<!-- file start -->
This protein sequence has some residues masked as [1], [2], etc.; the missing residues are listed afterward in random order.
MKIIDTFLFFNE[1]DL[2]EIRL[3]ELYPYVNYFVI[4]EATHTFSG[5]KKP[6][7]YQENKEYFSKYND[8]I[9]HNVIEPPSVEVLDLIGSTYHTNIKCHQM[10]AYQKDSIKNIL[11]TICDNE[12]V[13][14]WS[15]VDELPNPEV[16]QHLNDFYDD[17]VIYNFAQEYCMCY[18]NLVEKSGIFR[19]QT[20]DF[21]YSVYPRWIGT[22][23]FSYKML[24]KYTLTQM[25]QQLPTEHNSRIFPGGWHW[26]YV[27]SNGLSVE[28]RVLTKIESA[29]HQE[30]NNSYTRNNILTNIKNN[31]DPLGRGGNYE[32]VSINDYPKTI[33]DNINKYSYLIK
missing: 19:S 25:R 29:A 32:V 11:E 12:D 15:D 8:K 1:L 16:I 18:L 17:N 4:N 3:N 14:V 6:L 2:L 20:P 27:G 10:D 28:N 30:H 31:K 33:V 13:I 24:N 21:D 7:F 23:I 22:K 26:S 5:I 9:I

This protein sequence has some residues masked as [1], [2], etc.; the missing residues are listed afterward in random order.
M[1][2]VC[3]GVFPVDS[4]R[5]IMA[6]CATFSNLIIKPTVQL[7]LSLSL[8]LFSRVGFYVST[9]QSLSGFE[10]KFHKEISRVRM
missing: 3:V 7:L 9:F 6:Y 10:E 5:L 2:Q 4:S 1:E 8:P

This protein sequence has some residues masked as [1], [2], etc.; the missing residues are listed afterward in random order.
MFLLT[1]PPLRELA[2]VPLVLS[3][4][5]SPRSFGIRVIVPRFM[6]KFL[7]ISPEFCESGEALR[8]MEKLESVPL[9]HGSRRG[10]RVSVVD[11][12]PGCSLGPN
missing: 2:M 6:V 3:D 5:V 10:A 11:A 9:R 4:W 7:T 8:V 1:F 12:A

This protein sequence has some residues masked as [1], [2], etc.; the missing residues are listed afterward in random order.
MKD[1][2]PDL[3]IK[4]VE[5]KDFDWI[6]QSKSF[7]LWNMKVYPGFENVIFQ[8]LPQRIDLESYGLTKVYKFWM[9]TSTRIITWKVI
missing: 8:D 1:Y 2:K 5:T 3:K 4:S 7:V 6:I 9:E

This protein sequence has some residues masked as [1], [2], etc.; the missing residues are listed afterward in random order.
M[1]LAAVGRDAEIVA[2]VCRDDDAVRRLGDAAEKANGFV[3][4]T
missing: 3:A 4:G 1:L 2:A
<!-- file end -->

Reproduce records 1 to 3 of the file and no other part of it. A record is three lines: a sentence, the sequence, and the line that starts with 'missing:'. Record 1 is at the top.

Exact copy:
This protein sequence has some residues masked as [1], [2], etc.; the missing residues are listed afterward in random order.
MKIIDTFLFFNE[1]DL[2]EIRL[3]ELYPYVNYFVI[4]EATHTFSG[5]KKP[6][7]YQENKEYFSKYND[8]I[9]HNVIEPPSVEVLDLIGSTYHTNIKCHQM[10]AYQKDSIKNIL[11]TICDNE[12]V[13][14]WS[15]VDELPNPEV[16]QHLNDFYDD[17]VIYNFAQEYCMCY[18]NLVEKSGIFR[19]QT[20]DF[21]YSVYPRWIGT[22][23]FSYKML[24]KYTLTQM[25]QQLPTEHNSRIFPGGWHW[26]YV[27]SNGLSVE[28]RVLTKIESA[29]HQE[30]NNSYTRNNILTNIKNN[31]DPLGRGGNYE[32]VSINDYPKTI[33]DNINKYSYLIK
missing: 19:S 25:R 29:A 32:V 11:E 12:D 15:D 8:K 1:L 16:I 18:L 17:N 4:N 3:N 14:V 6:L 2:L 20:P 27:G 10:D 28:N 30:H 31:K 33:V 13:I 24:N 21:D 7:F 23:I 22:K 26:S 5:I 9:I

This protein sequence has some residues masked as [1], [2], etc.; the missing residues are listed afterward in random order.
M[1][2]VC[3]GVFPVDS[4]R[5]IMA[6]CATFSNLIIKPTVQL[7]LSLSL[8]LFSRVGFYVST[9]QSLSGFE[10]KFHKEISRVRM
missing: 3:V 7:L 9:F 6:Y 10:E 5:L 2:Q 4:S 1:E 8:P

This protein sequence has some residues masked as [1], [2], etc.; the missing residues are listed afterward in random order.
MFLLT[1]PPLRELA[2]VPLVLS[3][4][5]SPRSFGIRVIVPRFM[6]KFL[7]ISPEFCESGEALR[8]MEKLESVPL[9]HGSRRG[10]RVSVVD[11][12]PGCSLGPN
missing: 2:M 6:V 3:D 5:V 10:A 11:A 9:R 4:W 7:T 8:V 1:F 12:A